Using Sapien 3, transcatheter mitral valve replacement to treat failed bioprosthetic valves can be performed with a high degree of technical success.
Failed mitral bioprosthetic valves are truly challenging due to how frequent symptoms are and the high morbidity/mortality associated with a new surgical replacement. Furthermore, there are no catheter options specifically designed to treat this issue.
Sapien 3 was developed as a last resource, but thanks to its good results, it is becoming a consistently good option.
Researchers analyzed prospectively all patients implanted with Sapien 3 to treat a failed mitral prosthesis between 2015 and 2019 included in the Society of Thoracic Surgeons (STS) registry. The primary efficacy endpoint was 1-year mortality, and secondary endpoints included 30-day mortality, New York Heart Association functional class, and valve performance.
A total of 1529 patients were included; they had undergone a mitral valve-in-valve procedure through transseptal or transapical access in 295 sites. Technical success was achieved in 96.8% of patients and 30-day and 1-year mortality rates were 5.4% and 16.7%, respectively.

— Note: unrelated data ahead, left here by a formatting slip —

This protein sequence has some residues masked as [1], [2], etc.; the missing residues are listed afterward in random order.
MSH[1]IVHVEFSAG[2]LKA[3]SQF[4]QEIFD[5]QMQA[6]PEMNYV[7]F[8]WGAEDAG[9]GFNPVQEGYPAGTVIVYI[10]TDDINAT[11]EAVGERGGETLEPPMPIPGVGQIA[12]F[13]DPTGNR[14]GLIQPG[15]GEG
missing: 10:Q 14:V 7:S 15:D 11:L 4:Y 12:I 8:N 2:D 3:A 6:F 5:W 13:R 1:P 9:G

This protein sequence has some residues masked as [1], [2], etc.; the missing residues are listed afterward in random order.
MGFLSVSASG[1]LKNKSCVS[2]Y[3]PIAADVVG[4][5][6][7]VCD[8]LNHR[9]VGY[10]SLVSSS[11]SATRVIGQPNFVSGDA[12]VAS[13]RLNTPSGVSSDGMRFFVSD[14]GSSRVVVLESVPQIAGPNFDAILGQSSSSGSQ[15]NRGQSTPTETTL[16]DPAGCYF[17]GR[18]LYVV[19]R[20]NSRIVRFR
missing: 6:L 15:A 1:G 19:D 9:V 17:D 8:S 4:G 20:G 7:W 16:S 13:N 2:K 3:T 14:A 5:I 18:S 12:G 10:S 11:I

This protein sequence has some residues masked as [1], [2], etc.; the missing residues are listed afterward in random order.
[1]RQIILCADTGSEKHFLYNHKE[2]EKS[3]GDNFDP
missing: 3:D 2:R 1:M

Transseptal access was linked to lower 1-year mortality compared with transapical access (15.8% vs. 21.7%; p = 0.03).
New valve implantation provided immediate and sustained symptomatic relief. Baseline New York Heart Association functional class was III/IV in 87.1% of patients vs. 9.7% after a year.
Transcatheter mitral valve replacement in failed mitral bioprosthetic valves was associated with high technical success, lower 30-day/1-year mortality rates, and significant improvement of heart failure symptoms.
This option should be considered for most patients with failed mitral bioprosthetic valve and favorable anatomy.
Original Title: One-Year Outcomes of Mitral Valve-in-Valve Using the SAPIEN 3 Transcatheter Heart Valve.
Reference: Brian Whisenan et al. JAMA Cardiol. 2020;5(11):1245-1252. doi:10.1001/jamacardio.2020.2974.